I didn’t mind. I had someone to hold me, and let me know everything was going to be alright. He sat on a broken wall, and we sat there silently, comforting each other with our presence, waiting. Safe. Finally.

    497 words


  6. Brave

    ‘It’s okay Humphrey. You can open your eyes. The airplanes are definitely away. They won’t be back for a while. Sure, I’m sure. Try not to shiver so much. I’ll wrap you up in my coat, see? That’s better. Mother wouldn’t want you to be so scared. She’d want you to be her Brave Little Man.
    We’ll be alright. I am sure I have an aunt Ethel somewhere mother talked of. She’ll look after us. Of course there will be room for you! My aunt will love stuffed toys, I just know she will. She lives out in the countryside. That’ll make a nice change, now, won’t it? It’s bound to be quiet out there, and there’ll be plenty of space to run around in. A Hippo like you needs a lot of space.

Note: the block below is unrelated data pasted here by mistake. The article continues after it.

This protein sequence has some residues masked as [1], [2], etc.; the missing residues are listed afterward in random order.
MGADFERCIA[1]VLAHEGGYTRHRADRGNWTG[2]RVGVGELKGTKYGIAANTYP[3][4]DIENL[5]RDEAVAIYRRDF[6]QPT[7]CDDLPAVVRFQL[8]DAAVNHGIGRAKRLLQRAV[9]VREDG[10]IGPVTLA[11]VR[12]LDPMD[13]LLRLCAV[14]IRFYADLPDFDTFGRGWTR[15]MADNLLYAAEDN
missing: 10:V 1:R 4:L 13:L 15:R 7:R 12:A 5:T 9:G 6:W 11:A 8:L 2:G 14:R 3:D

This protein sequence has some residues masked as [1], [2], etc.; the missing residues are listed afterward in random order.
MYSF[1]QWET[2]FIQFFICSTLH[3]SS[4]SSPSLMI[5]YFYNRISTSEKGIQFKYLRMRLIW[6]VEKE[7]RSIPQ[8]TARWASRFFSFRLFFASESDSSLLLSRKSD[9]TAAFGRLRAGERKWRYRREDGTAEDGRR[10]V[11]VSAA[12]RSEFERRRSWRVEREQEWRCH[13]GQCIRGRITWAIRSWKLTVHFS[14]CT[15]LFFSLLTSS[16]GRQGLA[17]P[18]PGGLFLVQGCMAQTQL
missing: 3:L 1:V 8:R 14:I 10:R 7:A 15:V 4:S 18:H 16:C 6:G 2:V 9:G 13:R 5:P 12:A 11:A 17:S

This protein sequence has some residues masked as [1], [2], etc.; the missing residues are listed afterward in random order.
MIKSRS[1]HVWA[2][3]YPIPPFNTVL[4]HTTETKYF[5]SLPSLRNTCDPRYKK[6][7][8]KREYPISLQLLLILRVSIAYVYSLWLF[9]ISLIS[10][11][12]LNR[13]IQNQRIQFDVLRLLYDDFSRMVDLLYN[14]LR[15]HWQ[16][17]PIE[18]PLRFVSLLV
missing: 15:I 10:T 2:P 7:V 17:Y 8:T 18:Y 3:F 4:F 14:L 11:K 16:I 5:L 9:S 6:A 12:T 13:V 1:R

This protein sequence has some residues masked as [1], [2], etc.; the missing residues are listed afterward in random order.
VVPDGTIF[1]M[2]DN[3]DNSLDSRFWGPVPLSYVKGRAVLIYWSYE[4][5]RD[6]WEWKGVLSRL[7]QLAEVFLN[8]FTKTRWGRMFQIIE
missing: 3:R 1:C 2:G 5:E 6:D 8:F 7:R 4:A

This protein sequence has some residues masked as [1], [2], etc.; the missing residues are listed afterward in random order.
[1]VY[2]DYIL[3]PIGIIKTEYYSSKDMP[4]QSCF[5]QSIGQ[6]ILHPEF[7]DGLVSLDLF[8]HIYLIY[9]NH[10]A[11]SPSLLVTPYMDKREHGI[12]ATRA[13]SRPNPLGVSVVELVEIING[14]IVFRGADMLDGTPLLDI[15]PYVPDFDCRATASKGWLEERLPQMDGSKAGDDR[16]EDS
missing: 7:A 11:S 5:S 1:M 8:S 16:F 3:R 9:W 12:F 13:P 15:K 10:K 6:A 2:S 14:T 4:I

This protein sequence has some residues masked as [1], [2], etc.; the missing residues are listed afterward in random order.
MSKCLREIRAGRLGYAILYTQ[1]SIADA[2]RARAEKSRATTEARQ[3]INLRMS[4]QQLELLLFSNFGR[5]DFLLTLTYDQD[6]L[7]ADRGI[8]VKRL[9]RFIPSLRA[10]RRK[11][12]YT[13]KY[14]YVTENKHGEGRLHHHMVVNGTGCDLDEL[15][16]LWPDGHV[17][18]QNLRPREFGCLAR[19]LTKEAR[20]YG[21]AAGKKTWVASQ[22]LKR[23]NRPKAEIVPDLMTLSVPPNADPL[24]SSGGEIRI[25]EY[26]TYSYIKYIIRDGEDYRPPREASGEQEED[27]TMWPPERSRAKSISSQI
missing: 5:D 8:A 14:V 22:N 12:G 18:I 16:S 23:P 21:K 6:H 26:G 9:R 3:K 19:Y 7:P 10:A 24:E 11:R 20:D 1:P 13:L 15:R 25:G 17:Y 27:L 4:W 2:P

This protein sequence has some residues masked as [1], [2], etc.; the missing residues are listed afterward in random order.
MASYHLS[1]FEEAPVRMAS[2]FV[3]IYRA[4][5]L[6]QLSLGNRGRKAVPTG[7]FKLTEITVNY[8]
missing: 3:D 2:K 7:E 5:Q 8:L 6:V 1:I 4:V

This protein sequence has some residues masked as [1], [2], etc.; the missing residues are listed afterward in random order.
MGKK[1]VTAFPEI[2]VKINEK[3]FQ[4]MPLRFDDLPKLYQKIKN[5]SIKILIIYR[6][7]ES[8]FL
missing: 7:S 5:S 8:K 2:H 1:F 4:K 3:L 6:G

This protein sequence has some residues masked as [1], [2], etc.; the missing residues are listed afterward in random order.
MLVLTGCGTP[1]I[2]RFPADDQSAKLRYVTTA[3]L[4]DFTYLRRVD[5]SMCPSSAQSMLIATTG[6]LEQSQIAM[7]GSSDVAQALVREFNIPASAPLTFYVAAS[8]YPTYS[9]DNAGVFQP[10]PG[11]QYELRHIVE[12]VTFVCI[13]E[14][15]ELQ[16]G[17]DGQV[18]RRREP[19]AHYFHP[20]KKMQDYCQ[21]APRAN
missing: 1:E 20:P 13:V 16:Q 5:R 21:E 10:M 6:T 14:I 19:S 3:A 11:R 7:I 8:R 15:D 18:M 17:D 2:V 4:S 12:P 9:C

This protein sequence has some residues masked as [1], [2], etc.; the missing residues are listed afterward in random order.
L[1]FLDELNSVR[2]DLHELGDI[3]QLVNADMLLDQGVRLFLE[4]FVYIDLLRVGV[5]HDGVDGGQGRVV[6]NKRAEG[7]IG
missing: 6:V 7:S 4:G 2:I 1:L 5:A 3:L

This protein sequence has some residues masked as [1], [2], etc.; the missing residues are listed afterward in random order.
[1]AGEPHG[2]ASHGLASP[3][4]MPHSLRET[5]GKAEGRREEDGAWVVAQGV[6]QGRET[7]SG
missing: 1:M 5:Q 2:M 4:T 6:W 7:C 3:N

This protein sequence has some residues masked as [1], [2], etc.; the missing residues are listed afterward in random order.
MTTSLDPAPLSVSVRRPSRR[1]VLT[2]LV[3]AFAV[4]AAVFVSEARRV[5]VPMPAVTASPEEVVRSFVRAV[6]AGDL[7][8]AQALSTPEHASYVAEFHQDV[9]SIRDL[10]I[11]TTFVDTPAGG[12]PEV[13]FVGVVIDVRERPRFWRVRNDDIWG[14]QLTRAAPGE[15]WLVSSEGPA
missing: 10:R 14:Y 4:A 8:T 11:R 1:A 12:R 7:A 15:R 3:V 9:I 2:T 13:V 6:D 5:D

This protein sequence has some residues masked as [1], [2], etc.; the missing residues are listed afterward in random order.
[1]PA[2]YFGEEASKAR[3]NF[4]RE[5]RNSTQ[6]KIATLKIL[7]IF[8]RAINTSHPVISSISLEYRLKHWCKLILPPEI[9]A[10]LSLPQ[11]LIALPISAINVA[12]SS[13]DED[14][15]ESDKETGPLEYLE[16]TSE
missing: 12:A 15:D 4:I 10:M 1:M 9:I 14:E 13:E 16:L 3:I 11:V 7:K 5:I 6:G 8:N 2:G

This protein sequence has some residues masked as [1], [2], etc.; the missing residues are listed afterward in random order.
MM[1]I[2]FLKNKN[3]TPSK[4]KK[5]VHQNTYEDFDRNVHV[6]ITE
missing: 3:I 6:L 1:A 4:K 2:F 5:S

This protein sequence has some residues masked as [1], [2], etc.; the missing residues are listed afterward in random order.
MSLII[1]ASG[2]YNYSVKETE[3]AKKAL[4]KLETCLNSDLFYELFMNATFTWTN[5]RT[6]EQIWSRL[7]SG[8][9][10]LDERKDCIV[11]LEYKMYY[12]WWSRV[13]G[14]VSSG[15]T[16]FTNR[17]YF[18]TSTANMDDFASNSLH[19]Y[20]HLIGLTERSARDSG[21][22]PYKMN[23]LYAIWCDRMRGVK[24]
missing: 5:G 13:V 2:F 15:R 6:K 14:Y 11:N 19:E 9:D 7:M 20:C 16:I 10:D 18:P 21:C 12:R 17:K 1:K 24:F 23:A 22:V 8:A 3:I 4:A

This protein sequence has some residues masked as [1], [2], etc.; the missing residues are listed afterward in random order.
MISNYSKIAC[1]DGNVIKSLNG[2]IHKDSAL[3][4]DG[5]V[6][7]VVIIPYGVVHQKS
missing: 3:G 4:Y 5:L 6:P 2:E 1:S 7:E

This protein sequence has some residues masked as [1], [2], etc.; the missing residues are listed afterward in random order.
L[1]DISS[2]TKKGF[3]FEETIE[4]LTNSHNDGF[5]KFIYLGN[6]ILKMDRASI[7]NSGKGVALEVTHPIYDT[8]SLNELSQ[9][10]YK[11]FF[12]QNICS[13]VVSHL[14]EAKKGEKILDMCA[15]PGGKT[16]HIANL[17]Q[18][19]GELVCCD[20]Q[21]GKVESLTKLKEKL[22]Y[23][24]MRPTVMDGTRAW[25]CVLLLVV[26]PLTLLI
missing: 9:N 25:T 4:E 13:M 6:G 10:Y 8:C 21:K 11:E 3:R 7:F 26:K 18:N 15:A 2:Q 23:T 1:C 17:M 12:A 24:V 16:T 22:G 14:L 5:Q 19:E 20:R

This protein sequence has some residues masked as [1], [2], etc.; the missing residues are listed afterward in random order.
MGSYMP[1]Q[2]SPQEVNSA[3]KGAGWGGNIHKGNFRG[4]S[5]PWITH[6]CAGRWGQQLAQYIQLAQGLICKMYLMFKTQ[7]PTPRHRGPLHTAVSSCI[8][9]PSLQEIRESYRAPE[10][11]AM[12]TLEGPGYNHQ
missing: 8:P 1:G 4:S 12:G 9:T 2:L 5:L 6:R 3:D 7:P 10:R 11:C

There now, try not to cry Humphrey. It will be okay. You can be a brave Hippo, can’t you?

    I am going to miss Albert too. There, there. It’s alright if you had a fall out with him before we left today. Of course it is. I know he was like a brother to you too. He wouldn’t want you to feel bad, now. Try not to think about it, Humphs, it will only make you sad. You don’t want tears coming down your face when we talk to the Warden, do you? You don’t want them to think you’re a baby? Aunt Ethel might not want us if we look like we’re going to cause her trouble.

    There’s Mr. Leonard, from the corner shop. Let’s see if he can help us. He’s sitting down, now. But I think he might be crying. Maybe we can wait a few minutes before we go over.